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Subject:Re: Interview Questions (a question) From:Elna Tymes <etymes -at- LTS -dot- COM> Date:Tue, 12 May 1998 10:45:50 -0700
> 1. If you had to hold one technical writing position for the rest of
> your life, what would you be doing (online help, user manuals, etc.)?
> 2. What sources did you implement in creating your manual (a writing
> sample that I sent them)? When I mentioned Weiss and Alred, they
> continued to ask me what I liked and disliked about each of the texts
> that I used.
> 3. What do you think/know about usability testing?
> 4. Can you work on numerous projects at once?
> 5. How did you go about taking your manual from paper to online
> I know most of these are not like the ones that others have posted.
> But, I was curious as to whether these questions are at all familiar
> in most TW interviews. My current boss didn't really know what he
> needed, so he didn't ask many questions (and he knew I was in the TW
> program at the university).
These are appropriate questions (among others) to ask of potential tech
writers. "What's your favorite color?" and other non sequiturs are, in
my opinion, completely out of line. However, since my company values a
person's ability to pursue independent research, we often ask questions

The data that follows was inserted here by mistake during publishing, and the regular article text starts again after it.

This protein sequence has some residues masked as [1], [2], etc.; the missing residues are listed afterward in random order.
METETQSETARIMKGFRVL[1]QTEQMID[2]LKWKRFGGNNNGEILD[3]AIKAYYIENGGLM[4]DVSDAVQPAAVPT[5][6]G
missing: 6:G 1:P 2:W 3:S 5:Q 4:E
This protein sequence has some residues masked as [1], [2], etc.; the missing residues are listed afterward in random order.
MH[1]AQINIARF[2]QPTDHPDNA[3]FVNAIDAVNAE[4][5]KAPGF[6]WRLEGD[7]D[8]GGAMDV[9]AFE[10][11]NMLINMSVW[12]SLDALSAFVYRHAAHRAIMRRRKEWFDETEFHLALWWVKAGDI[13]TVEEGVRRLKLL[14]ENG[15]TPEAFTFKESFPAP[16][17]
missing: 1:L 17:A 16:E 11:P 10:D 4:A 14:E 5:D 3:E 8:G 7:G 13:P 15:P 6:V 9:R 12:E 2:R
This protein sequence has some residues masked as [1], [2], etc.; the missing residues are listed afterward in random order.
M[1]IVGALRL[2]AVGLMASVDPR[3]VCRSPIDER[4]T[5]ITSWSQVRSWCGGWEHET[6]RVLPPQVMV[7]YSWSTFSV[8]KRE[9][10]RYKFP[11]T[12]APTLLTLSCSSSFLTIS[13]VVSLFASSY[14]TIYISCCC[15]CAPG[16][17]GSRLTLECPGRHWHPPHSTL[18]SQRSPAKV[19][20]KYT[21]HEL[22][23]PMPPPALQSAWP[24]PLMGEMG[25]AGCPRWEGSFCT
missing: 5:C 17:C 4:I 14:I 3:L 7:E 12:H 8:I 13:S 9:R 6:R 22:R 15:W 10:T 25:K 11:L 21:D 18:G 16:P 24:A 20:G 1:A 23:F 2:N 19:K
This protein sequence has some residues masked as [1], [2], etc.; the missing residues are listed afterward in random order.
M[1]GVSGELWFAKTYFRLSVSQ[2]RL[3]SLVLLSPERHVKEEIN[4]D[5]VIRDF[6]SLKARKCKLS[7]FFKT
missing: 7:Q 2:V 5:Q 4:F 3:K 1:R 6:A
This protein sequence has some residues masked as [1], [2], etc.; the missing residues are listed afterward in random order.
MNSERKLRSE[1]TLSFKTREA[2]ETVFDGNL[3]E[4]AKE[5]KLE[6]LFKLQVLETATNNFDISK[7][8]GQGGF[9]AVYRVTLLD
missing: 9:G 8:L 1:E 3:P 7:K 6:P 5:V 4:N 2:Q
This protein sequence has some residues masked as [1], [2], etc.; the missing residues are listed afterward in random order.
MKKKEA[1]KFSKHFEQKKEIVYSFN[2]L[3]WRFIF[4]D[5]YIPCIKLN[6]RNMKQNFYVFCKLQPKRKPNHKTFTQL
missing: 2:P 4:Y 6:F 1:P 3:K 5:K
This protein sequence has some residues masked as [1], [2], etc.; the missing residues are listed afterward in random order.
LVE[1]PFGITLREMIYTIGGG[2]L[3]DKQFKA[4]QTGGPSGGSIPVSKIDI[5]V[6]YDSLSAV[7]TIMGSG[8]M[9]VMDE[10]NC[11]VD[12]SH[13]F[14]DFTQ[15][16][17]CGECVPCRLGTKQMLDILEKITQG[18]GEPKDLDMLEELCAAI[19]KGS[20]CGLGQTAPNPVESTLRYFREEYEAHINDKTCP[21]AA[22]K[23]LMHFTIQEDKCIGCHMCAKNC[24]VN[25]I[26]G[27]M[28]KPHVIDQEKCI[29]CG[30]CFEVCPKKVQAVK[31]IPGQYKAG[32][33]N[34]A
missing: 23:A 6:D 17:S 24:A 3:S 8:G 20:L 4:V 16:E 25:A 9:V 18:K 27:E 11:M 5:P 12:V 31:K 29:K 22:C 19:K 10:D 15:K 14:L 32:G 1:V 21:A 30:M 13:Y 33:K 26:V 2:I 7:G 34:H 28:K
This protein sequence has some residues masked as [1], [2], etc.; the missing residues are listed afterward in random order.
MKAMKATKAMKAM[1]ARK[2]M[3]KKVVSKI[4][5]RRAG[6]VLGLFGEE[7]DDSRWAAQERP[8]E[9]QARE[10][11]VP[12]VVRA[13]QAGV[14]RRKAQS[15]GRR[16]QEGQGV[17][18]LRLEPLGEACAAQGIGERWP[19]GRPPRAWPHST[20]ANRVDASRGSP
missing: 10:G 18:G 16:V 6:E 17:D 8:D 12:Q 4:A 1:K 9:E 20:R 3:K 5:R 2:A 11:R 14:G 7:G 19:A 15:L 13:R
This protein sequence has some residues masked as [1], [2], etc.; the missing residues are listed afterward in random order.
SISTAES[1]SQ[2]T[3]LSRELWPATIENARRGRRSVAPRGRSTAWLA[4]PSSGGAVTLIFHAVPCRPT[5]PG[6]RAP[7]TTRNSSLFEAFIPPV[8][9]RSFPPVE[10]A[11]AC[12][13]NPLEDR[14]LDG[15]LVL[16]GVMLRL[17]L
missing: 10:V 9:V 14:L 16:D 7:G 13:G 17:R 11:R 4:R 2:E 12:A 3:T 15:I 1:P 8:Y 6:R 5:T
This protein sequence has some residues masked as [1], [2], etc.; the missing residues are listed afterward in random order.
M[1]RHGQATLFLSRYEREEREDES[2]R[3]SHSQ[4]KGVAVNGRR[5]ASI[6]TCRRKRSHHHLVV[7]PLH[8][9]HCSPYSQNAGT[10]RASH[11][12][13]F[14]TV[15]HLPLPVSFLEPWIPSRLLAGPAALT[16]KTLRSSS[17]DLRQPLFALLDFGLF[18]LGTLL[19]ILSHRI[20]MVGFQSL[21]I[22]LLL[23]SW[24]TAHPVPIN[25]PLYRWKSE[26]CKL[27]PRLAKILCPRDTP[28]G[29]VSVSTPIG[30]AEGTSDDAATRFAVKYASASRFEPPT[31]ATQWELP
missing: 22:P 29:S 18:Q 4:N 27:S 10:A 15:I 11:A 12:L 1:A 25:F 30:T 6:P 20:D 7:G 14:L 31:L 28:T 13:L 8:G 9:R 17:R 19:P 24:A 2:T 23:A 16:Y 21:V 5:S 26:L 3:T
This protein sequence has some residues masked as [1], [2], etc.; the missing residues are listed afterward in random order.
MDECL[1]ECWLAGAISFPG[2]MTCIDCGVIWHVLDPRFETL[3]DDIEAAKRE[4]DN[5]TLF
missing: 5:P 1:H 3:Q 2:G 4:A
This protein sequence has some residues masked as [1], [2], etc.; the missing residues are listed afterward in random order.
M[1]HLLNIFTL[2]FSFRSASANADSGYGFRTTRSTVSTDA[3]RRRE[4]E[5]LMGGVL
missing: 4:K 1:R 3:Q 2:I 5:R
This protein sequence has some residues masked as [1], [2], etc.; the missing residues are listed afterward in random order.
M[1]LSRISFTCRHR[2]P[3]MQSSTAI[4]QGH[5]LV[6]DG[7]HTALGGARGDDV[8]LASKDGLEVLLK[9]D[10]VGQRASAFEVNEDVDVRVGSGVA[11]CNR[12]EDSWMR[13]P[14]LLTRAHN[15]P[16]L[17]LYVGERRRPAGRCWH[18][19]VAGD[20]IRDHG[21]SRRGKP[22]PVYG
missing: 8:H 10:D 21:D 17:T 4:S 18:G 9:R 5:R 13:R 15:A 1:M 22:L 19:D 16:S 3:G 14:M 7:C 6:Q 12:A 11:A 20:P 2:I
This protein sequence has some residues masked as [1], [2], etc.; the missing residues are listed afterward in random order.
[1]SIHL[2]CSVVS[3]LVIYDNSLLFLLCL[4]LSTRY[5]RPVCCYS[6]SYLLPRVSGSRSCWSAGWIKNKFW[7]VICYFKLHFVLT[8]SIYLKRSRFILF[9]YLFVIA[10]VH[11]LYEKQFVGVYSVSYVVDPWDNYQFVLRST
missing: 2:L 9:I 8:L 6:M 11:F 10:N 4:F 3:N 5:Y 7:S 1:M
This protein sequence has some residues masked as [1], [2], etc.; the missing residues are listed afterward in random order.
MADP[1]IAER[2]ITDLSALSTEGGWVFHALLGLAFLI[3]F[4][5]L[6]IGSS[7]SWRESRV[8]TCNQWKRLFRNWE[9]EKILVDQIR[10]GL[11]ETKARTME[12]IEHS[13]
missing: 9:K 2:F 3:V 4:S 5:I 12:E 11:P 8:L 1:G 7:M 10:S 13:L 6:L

about college majors, or something that will give the candidate an
opportunity to show how they research something that has few
guidelines. What we're looking for is a basic curiosity about things,
a characteristic that implies the person can look beyond the source
material and use different ways to find out how something works.
The question about dropping something in the ocean and asking how long
till it gets to the bottom is only marginally appropriate for a tech
writer. In that question, you're ultimately looking for the kind of
knowledge a person carries around in his head, not if he knows how to
find resources to determine the answer. Good tech writers MAY carry a
lot in their heads, but their value is more in knowing where to look for
answers and then how to present the information. If I were asked a
question like that, I'd consider the interviewer a game-player, and
his/her environment one where you had to spend proportionately more
energy dodging politics than producing good material. And I avoid
heavily political environments like the sick workplaces they are.